East London — A three-day TB-awareness campaign was recently held at Duncan village in the Eastern Cape to educate the community about the symptoms and risk factors for the disease.
The community of Duncan village is particularly vulnerable to TB as many people live in poverty. Families there live in one-room shacks due to the high rates of unemployment in the community. Often houses with TB patients have poor ventilation, causing other family members to be infected too. Sanitation in the region is also worrying and dirty water pool in the streets.
The campaign, hosted by the Treatment Action Campaign (TAC) and Donald Woods Foundation, started at the East London Taxi Rank and then moved to other venues, until it finally gathered at the Duncan Village Clinic. Peer educators were informing people about TB all along the way.
"We appreciated the initiative and urge that the activity be done in our taxi ranks regularly as we cannot attend most activities done for communities," said a taxi driver who asked to remain anonymous.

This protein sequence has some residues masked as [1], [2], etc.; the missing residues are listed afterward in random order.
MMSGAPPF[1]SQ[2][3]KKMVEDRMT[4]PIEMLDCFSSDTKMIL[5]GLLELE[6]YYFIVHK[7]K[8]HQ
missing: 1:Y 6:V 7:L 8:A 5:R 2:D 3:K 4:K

Many taxi drivers are scared of being infected as they transport hundreds of people, many of who are sick and coughing, in an enclosed taxi every day.
“We need stickers explaining to commuters that they have to keep windows open for better ventilation to reduce infection,” said a taxi owner. “We often have arguments with passengers who close the windows.”
About 133 taxi drivers were reached by the campaign and about 6 000 male condoms were distributed. An additional 15 people were also screened for TB while 24 people were tested for HIV.
According to Portia Ngcaba, TB Care Association coordinator, the campaign also helped identify TB patients who have defaulted on their treatment. “When doing the outreach educational TB programme we found patients that are defaulting their treatment and do not want to be admitted at Fort Grey TB hospital. We reported these cases to ward councillors who then assist us to take them to the hospital,” said Ngcaba.
A doctor from Fort Grey SANTA hospital shared the latest research on TB, MDR and XDR treatment and prevention, while promotional material and TB bandanas were distributed among the community.
Other partners who supported the campaign included Community Media Trust (CMT), the Department of Health, ATTIC and DOT Supporters.
Thandeka Vinjwa is an OurHealth Citizen Journalist reporting from Lusikisiki in the OR Tambo health district in the Eastern Cape.